The timing of the leaks was effective, as it was no doubt intended, in taking much wind out of the sails of the US delegation that was about to take off for Copenhagen, hoping to do something about the climate problem. I think we all know what happened there. Apparently, the impression still lingers. According to a recent Gallup Poll 48 percent of Americans now believe that the seriousness of global warming is exaggerated. This is up from 31 percent in 2006.
The problem was that few, if any, people actually bothered to read through all 60 MB of data comprising well over 1000 emails spanning a period of thirteen years. Those who had, like Peter Spotts of the Christian Science Monitor, seem to agree that, ““Nothing in the package appears to overturn the general idea—arrived at via many lines of evidence—that the CO2 humans have been pumping into the atmosphere is warming the planet, nor does anything bolster the notion some put forward of a hoax on the part of climate scientists.”
Others, like Canadian Green Party leader Elizabeth May, found the reading fascinating, painting a picture of the scientists that, while not always saint-like in their remarks about their adversaries, are hardworking, dedicated and sympathetic given the fierce politically-motivated opposition they face on a daily basis. “The enormous volume of emails give a picture of thoroughly decent scientists increasingly finding themselves in a nightmare. One refers to the atmosphere moving to something akin to that created by Joseph R. McCarthy. Their professional reputations are suddenly at risk. They write each other in disbelief, protesting “I have never been political. I am an honest scientist.” They are threatened, and “sting” operation FOI (freedom of information act) requests are set up to ensnare them and keep them from doing their work.”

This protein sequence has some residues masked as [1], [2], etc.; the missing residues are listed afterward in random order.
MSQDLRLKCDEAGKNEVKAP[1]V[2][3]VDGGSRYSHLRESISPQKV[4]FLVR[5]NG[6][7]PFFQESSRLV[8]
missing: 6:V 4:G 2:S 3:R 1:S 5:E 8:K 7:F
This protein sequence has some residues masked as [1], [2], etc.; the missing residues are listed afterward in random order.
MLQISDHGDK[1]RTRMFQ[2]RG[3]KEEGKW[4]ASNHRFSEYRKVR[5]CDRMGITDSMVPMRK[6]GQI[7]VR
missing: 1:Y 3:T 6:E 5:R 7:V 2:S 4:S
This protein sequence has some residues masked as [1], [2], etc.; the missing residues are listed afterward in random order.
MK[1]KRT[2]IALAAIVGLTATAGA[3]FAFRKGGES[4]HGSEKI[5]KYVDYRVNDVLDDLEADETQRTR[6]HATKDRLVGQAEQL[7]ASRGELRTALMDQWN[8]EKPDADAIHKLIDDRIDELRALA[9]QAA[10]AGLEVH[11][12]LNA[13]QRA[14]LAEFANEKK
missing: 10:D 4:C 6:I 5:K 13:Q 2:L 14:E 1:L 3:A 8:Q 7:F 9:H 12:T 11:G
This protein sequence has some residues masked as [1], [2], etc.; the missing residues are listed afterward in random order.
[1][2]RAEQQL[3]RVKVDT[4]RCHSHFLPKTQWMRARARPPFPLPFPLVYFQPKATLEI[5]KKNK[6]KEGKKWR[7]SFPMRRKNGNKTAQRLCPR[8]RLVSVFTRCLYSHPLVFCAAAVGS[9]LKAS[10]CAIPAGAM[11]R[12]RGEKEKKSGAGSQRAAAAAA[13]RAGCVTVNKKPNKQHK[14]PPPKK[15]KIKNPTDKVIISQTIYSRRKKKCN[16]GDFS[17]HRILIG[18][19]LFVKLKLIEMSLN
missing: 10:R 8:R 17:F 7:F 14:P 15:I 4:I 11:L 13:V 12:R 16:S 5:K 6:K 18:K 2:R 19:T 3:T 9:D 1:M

Another, perhaps more skeptical source, factcheck.org said, “It’s clear from the e-mails that there are people with whom the scientists would rather not share. What’s less clear is whether any deliberate obstruction actually occurred—that’s one of the subjects of the East Anglia investigation.”
The investigation concluded that, “The focus on Professor Jones and CRU has been largely misplaced. On the accusations relating to Professor Jones’s refusal to share raw data and computer codes, the Committee considers that his actions were in line with common practice in the climate science community but that those practices need to change.”
The Pew Center on Climate Change lists 39 renowned agencies, ranging from the World Meteorological Association to the American Medical Association that have re-affirmed their support of the IPCC findings “that global warming has begun, is very likely caused by man, and will be unstoppable for centuries….”
And White House science adviser John Holdren said, at a recent congressional hearing on the subject, “”However this particular controversy comes out, the result will not call into question the bulk of our understanding of how the climate works or how humans are affecting it.”
Meanwhile, the hacker who exposed the scientists’ emails remains at large.